Here are the two main reasons for the increased demand in cat box reconnaissance:

Squidge and Tova

Squidge and Tova are foster kittens from the city shelter.  They've been the teenager's charges for just over a week, living in his room, keeping him up at night.  These two are teaching him tremendous concepts like what's required to take responsibility for other living things, by paying a little more for nice-smelling litter, your room stays fresher longer, and, of course, how to stay up all night.  Six weeks old.  Total cuteness, sharp claws and stealth stalking topped off with tiny vampire bite marks all over your ankles (when they aren't biting each other, they are biting us).  It's really fun to hang out in his room!  S & T will be here for another week and then will be off to new life adventures.  We are doing our best to give them a safe place to test out their teeth and learn to appreciate humans.  Sweet babies, both of them.

After bandaging our bite marks yesterday, we watched this movie on Netflix:

It's an inside look at three game developers and the victories and trials they experienced bringing three independent video games from concept through design/programming to market.  Incredibly stressful (in a first-world sense) about sums it up.  The teenager was familiar with two of the three games and the developers and was thus enthralled with the movie.  He wore a permagrin the entire hour and forty four minutes.  I enjoyed watching him grin out of the corner of my eye knowing he was sparking on something, that we were hitting closer to home.  In the twenty-four hours since viewing this movie, he has researched all sorts of related topics from graphic design to gaming conventions to computer components.  I was inwardly horrified by the lack of daylight/exercise/any-activity-other-than-sitting-in-front-of-the-computer the developers exhibited.  All three pasty-faced guys had a penchant for fast food and other video games, too.  One of them had a cat, at least.  Listen to me.  I spend an awful lot of time in front of the screen.  The guys were incredibly talented and skilled.  It was fun watching them bring their dreams to fruition.    

What's interesting about this is that two years ago when we were homeschooling, I wouldn't have chosen this movie to watch with him.  He would have watched it in his free time when we weren't working on 'school' stuff.  A documentary on slavery or a movie based on a book we read would have felt like a better fit then, because I wanted him to learn about slavery, etc.  I doubt he even remembers the documentaries I steered him  toward.  He won't soon forget the Indie Game:  The Movie, though, because it connected with something he's already jazzed about.  That makes for a good fit and I'm starting to understand now.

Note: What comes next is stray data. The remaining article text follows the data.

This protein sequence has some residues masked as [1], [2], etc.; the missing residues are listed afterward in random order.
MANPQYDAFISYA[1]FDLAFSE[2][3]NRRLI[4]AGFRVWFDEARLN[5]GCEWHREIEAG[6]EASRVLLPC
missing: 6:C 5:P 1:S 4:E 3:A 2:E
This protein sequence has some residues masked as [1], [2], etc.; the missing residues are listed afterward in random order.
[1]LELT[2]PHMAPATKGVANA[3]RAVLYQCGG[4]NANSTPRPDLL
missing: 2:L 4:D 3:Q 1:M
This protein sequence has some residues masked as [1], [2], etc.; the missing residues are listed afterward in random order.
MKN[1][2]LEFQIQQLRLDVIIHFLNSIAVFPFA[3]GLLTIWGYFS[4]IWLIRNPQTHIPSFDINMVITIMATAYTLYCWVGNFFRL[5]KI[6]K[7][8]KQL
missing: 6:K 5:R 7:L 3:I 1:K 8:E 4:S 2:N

Today was even cooler because he went to work with his dad and hung out with the computer guys all day.  They taught him how to build a computer and how to write a little code for Linux.  He came home, ate dinner and bolted for his room so he could continue more research on computer componentry and operating systems and pet the kittens.

Flow happens when you lose track of time and lose yourself in an activity.  That's what best describes the heart of unschooling.  I witnessed it yesterday and today.  Flow certainly won't happen everyday; when it does, step aside and GET OUT OF THE WAY.  Best advice I could ever give you.  Best lesson I am learning as a homeschooling parent.

*Although a good movie, it may not be appropriate for kids younger than 13 or so, or whatever age you deem best for your kids.  The developers, one in particular, are fond of colorful expletives and they are sprinkled liberally throughout the dialogue.  Know this before pressing play!

Sunday, November 10, 2013

The Books on Unschooling Moving Through My Hands Lately

Unschooling.  It's on my mind.  It's on the tablet reader.  It's on our bookshelves.  It's on our tongues.  The more you read the more you open yourself up; the more you open yourself up, the more likely you will experience paradigm shifts that rock your world.  I find this whole process to be terribly exciting! I've experienced three major shifts in the past few years, mainly due to reading, thoughtful contemplation and a strong desire to be true to the best parts of myself.

As a homeschooling parent I really want to be true to the best parts of my son, too!  Unschooling serves that endeavor well.  Here are the books that have passed through my hands lately about schooling/unschooling:

By far the book that left the biggest impression on me with respect to unschooling.  

The Reader's Odyssey by Dena M. Luchsinger
It's been fun assessing the teenager's favorite genres and interests and then hunting for books that might intrigue him.  I've filled a big shelf with fiction, mysteries, how-to books, science fiction, classics, comics, adventure stories, etc.  If he doesn't end up reading them, his dad and I are certainly set for awhile!  Today at a used book store I picked up an Isaac Asimov and a Frank Herbert - both science fiction giants.  The goal is to read widely and WILDLY.  And the hunt is kind of fun, too!

Free to Learn by Pam Laricchia

Free to Live by Pam Laricchia

Guerrilla Learning by Grace Llewellyn and Amy Silver

101 Reasons by Ps Pirro
It quickly becomes clear that the author does NOT like traditional schooling and she doesn't separate that distaste from her writing; some of her 101 reasons are snarky because she's trying to drive the point home.  You can read around the edges without getting hurt and take out of the book what means the most to you.

 Viral Learning by Mary Griffith

And I haven't even gotten to John Holt yet!  I much prefer when the author rises above bashing traditional schooling and focuses on the possibilities and positives that result from unschooling.  So many people don't know what unschooling really is and looks like, thus they may react viscerally to hearing that a child is being unschooled; they may equate it with neglect or extremism.  Saying the word, "vegan", can generate much the same response sometimes....... a horrified look, a wan smile and then a cloud of dust as the person scurries off in the other direction!

Unschooling is a joyful, stimulating, interesting, refreshing, soul-saving way of looking at and living life.  Go ahead!  Read more about it :).

Here are a few more books about homeschooling/unschooling on a Pinterest board of mine.